FREDERICK PROEBSTEL. – This pioneer of the Wallowa valley was born in Germany in 1829, and with his parents emigrated to America in 1842 and located in Missouri. In 1852 he made the crossing of the plains to Lewis County, Washington Territory, locating on Fourth Plain. Mr. Proebstel, belonging to the family of this name, a number of whose biographies are found in this volume, shared many experiences in common with others, and was one of the Indian fighters of 1855-56, and wishes to bear special testimony to the liberality of the Hudson’s Bay Company during the hard winter of 1852, when many must have suffered without their assistance.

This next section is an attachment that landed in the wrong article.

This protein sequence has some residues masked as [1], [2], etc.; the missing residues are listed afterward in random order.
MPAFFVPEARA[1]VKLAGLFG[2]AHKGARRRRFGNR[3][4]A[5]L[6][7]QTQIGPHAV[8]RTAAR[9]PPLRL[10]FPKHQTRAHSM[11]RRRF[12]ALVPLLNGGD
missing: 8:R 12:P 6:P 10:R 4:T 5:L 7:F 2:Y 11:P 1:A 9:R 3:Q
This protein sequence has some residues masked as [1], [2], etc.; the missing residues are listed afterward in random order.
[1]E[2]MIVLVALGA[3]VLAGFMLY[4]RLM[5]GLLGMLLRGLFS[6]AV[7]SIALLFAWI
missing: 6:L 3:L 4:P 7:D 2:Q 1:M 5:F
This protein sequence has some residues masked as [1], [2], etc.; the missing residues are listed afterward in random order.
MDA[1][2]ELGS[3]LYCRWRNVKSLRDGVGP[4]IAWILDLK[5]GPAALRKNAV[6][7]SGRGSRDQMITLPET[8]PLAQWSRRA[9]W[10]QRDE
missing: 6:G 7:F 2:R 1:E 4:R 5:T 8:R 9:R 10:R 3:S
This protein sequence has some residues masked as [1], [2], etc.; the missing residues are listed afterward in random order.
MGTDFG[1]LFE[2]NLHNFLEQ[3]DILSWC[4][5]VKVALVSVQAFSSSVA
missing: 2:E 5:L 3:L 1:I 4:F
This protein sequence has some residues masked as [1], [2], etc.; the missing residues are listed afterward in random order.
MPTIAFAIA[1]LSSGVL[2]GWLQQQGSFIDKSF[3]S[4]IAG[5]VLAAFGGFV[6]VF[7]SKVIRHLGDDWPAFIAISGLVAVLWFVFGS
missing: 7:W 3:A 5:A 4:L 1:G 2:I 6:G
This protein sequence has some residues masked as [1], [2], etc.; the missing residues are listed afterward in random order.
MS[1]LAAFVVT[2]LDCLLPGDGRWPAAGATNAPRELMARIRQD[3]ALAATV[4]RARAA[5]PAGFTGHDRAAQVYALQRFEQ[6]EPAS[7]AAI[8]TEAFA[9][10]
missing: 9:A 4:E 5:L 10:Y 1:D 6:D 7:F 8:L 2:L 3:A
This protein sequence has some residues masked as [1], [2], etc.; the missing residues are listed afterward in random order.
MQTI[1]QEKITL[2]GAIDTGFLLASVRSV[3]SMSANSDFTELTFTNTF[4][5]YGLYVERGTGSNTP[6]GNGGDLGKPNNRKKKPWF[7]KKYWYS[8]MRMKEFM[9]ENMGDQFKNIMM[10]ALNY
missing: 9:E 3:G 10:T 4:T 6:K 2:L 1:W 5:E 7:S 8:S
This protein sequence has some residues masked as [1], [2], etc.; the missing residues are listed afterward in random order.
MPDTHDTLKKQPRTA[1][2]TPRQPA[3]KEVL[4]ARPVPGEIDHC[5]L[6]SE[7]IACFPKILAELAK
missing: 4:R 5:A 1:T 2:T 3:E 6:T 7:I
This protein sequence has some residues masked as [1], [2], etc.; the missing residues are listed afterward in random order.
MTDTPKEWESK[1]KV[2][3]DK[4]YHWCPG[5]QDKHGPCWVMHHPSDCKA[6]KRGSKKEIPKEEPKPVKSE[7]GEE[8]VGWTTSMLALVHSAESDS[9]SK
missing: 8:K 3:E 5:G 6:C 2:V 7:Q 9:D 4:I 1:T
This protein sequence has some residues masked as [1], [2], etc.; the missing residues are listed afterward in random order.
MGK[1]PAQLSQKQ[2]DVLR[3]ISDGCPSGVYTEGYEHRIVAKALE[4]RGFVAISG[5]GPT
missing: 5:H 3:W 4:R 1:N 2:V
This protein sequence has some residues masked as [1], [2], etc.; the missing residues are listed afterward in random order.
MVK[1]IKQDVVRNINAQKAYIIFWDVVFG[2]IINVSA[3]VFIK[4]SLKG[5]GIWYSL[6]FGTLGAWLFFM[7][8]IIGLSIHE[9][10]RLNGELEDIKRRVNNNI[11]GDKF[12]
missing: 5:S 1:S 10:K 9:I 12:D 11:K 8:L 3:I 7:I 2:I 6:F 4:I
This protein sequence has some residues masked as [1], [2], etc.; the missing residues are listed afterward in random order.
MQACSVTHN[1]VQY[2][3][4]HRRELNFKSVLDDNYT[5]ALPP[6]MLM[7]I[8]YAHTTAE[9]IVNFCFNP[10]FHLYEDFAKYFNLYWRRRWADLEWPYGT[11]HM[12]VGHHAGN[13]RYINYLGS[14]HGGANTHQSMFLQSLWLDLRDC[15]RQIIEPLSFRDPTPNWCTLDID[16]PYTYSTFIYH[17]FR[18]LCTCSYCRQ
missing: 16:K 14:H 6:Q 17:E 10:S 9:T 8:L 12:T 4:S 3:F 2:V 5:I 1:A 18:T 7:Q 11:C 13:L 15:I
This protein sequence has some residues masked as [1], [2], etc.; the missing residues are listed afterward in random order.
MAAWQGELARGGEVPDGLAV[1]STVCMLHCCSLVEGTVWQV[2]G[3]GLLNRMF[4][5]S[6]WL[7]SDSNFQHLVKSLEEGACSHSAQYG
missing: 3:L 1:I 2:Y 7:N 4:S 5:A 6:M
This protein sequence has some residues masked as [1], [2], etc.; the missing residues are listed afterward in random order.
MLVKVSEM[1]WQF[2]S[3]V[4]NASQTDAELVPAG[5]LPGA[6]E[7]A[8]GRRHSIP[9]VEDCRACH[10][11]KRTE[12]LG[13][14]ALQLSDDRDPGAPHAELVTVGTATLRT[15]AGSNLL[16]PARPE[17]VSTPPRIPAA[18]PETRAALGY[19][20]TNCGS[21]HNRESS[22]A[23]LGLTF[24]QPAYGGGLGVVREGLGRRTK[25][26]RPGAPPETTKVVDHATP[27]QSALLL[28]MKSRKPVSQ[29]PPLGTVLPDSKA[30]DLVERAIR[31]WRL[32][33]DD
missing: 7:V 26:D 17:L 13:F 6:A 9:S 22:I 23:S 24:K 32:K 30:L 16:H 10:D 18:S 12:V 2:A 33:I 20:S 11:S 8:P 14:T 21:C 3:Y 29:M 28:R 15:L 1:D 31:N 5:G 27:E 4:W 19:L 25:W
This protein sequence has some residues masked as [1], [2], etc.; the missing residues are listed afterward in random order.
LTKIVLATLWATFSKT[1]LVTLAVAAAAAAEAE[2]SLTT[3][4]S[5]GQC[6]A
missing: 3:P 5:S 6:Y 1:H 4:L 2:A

Of the many stories which he tells with feeling and humor in regard to the early settlement of the Wallowa valley, the following are specimens. His niece, returning home from the log schoolhouse one evening met face to face by a panther. Being near home, she called out to her father, and meantime struck the animal with one of her school books. The stroke and the scream caused the panther to slink away; and the father, coming quickly with his gun, secured a fine skin. In 1879 Mr. Proebstel drove his herds to the Imnaha, a portion of the Wallowa country, in order to obtain open range. There he stayed for four years, and while there was much annoyed by grizzly bears and panthers. The grizzlies were frequently disposed of by setting fifty-pound steel traps in a pen, wherein was fresh meat bait, and also a large hog at the opening. The bear usually put his fore foot into the trap as he attempted to gain the bait, or was lured on by the hog. Occasionally panthers were caught in this way; and one is mentioned, both of whose hind feet were thus pinioned, so as to make it impossible for him to tear open the dogs’ bodies, as he could have done without this hindrance.